Uh, hello, editors? . . .

And I thought I was terrible at revising my work. Now I feel a little bit of delight as well as utter fear.

What might be the single most scary thing for a published author I wonder? Maybe that nobody likes the book. Or worse, maybe nobody is even interested in the book. That wouldn't be good.

I can't speak for any other aspiring authors, but I want the sales. I want the enjoyment people get from my stories. I want that mysterious number you need to hit before your book can be a national bestseller, whatever that means.

Here's another one. How about reading your newly published novel and finding not one mistake, but several. I would be mortified if I ever saw this in one of my novels.

But now I'm wondering how picky can editors and publishers really be when sifting through the thousands of potential novels that pass by their desks. Of course you do need a good story. Obviously you can't blame the author for having a misprint published, that's the editors and/or the publishers job isn't it?

So I just recently came across this very thing. I started reading a very popular book series that is eventually being made into a movie, with the fourth book about to be released this August. I found several misprinted passages during the last few chapters - at the climax. In a published book. A massively successful published book that is currently part of a huge best-selling series.

I guess we can all take a small bit of comfort in knowing that the pros do make mistakes as well. Too bad it makes the authors look like hacks, but what can you do. The author of the above best-selling series is millionaire so I don't think she cares too much. Still, it hurts the pride a bit I'm sure.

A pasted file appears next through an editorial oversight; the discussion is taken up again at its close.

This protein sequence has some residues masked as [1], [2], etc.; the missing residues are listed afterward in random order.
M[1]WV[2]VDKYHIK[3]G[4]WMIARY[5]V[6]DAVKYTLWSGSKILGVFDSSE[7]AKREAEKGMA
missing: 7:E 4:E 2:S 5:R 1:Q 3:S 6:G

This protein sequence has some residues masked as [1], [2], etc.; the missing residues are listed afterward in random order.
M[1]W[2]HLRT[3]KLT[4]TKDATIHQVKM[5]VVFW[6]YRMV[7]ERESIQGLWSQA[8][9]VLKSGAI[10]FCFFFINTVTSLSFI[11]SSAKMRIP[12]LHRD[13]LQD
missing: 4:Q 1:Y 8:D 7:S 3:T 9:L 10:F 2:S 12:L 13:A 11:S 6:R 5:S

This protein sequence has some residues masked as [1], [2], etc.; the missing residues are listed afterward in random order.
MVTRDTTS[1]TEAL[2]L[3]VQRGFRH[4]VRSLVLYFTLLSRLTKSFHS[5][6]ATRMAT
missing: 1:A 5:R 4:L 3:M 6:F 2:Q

Stay tuned next week. I'll go through my top 5 requirements for writing a novel. It's really what helped me get off my butt and finally get at it! See you then.



I'm just like Tolkien, Hemingway, and King...

. . . Well maybe not quite. But at least I've found out that my writing brothers and I are not so different after all.

Last week I attended the 87th annual CAA Writers Conference in Edmonton. It was definitely a pleasant eye opener for me. Going into it I was feeling very intimidated and also a little worried. From some of the focus activities and lectures that were going to be presented and from some pictures posted on their website from previous conferences, I thought #1, I was going to be the pathetic wannabe in the group, and #2, I was going to be the only male attending.

Well luckily I wasn't the greenest one there and thankfully I was one of seven guys who attended. Hey, being outnumbered 30:1, women to men, really isn't that terrible to deal with.

What really resonated the most in me, was that all writers are, or have been scared at some point. One way or another everyone of us - aspiring or not - have had doubts and fears and questioned our abilities and at some point were afraid of even writing at all, because of baseless worries that our stories wouldn't be good enough.

I should probably amend my title above, as I haven't actually spoken to Tolkien, Hemingway, or King lately to confirm whether or not they indeed felt this way. The conference was a Canadian conference and only focused on well known Canadian authors. But I would have to assume that all authors around the world must have - at some point - had many doubts of some kind.

So what did I get out of the conference in the end? I guess it would be to 'Just Write'. If it's something you want to do or explore, then you have to start somewhere. The keynote speaker - who himself has had 14 of his books published - said he knew several friends that were much better writers than he, who were bankers and dentists and teachers, but who never had anything published. Why? Because they never had the courage to put their ideas down on paper. Period.

So let's not worry so much and just write, okay. What's the worst that can happen? Well, not having anyone like our stories I guess, but don't think about that! If you love them and your family loves them, then your golden.

And to the comment regarding my little excerpt from my story I recently posted, no it was not based on a personal experience. It's all imagination. I hope I never experience anything like that ever. The cool thing is what appears to have happened to the boy isn't exactly what has really happened. Maybe you'll get another piece of the puzzle later. Maybe.